On the last Friday of Black History Month, Yara DeSousa, our Diversity Engagement Lead, held an event regarding allyship. The group discussed the meaning of allyship, why it’s important, and how we can make allyship a part of our daily lives and work at L.E.K.
Sofia Siegel, a consultant in our Los Angeles office, attended this important event and answered a few questions about her experience.
What was covered in the session? Did it meet your expectations?
The discussion began with Yara explaining her background and her role with L.E.K. This was followed by exercises. They started simple, for example asking about the origins of our names and what they mean to us. The questions increased in intensity slowly, asking about first messages we received as children about racial and religious biases. Some were heavy questions, but Yara framed them so that they were in the context of discussing our backgrounds. Instead of being on the defensive when talking about the biases we may have inherited, we were able to start slow and work up to conversations that we might never have had at work. The exercises were a great icebreaker to start the discussions of what it means to be an ally and challenge these early messages we were given.
What were some takeaways from the session that you’d like to incorporate into your day-to-day life?
The biggest takeaway was the reminder that this is an ongoing, lifelong process. I will definitely continue to attend events and talks like this and encourage my teams to make the time to prioritize this as well. Day to day, I was reminded to be a good listener, be aware of my intersecting positions of power, and to make this a part of my life-long learning.
What does “Intent<Impact” mean to you?
The phrase means that what we mean by our words and actions is less important than the impact they have. They way others feel from these words and actions is incredibly important. Yara expanded on it during her presentation and reminded us to assume good intent from our coworkers as a starting point. This sets us up to expect good intentions, but also takes “I didn’t mean anything by XXX” out of the equation. It is important to focus on the impact of your words and actions, and not to discount someone else’s lived experience just because your “intentions were good.”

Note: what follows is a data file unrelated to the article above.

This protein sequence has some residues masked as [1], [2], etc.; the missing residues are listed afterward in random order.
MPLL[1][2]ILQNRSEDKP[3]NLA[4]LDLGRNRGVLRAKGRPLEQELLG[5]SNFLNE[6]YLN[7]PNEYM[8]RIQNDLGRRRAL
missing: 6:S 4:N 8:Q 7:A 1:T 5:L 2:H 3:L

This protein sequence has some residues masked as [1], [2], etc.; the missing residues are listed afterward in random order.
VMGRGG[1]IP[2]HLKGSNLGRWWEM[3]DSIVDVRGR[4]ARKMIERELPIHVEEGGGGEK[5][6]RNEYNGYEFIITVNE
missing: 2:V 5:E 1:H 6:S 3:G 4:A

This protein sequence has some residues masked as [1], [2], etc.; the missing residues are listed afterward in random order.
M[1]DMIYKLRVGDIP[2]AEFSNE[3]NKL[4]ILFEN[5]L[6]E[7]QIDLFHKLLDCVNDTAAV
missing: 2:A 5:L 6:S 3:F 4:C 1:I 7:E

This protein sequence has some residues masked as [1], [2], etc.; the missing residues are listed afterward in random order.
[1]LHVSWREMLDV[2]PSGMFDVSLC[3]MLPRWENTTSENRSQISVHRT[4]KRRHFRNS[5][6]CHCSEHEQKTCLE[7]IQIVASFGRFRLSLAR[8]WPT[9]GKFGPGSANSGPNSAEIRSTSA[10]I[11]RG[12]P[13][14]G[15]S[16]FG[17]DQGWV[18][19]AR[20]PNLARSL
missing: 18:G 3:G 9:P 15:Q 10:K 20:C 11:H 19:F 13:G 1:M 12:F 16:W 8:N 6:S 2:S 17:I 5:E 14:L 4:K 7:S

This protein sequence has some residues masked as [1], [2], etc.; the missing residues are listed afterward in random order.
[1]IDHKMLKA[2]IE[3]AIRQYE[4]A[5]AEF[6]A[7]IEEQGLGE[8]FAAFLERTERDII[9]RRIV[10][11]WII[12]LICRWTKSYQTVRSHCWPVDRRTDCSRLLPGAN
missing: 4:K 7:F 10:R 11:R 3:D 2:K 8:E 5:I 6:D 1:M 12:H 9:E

What steps do you see L.E.K making to promote allyship more broadly within the company?
We have broadened our recruiting efforts to more intentionally recruit diverse candidates. Our goal is to increase representation at all levels, so we can demonstrate to all L.E.K.ers a place and path for someone who looks like them.
L.E.K. has also done a great job supporting our affinity groups with events like Lunar New Year and meaningful programming during Black History Month. These are just a few examples.
Why was attending this event important to you?
It is very important for me to support ED&I and allyship at L.E.K. I was VP of Diversity + Inclusion in my graduate program at USC Marshall, and it’s something I’m grateful to see happening in the workplace. I had never seen that before!
Showing up and letting other folks know it’s okay prioritize attending this for an hour, even on a busy day, is important. As Yara said “Allyship is a verb” and it takes ongoing effort and attention.